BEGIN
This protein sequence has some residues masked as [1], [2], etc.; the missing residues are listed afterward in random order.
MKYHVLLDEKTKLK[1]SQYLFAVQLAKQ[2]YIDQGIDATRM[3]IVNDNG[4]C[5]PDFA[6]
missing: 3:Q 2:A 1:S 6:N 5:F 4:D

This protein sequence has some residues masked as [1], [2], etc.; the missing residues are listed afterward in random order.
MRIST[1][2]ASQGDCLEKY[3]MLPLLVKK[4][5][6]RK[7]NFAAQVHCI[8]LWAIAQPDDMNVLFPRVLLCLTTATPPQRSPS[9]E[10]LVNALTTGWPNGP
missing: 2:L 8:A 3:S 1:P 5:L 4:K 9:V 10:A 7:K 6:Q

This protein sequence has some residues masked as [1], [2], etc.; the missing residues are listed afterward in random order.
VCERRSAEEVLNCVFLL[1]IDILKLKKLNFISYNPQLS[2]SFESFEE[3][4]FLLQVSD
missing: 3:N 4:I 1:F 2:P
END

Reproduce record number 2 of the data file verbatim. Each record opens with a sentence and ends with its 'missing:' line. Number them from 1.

This protein sequence has some residues masked as [1], [2], etc.; the missing residues are listed afterward in random order.
MRIST[1][2]ASQGDCLEKY[3]MLPLLVKK[4][5][6]RK[7]NFAAQVHCI[8]LWAIAQPDDMNVLFPRVLLCLTTATPPQRSPS[9]E[10]LVNALTTGWPNGP
missing: 2:L 8:A 3:S 1:P 5:L 4:K 9:V 10:A 7:K 6:Q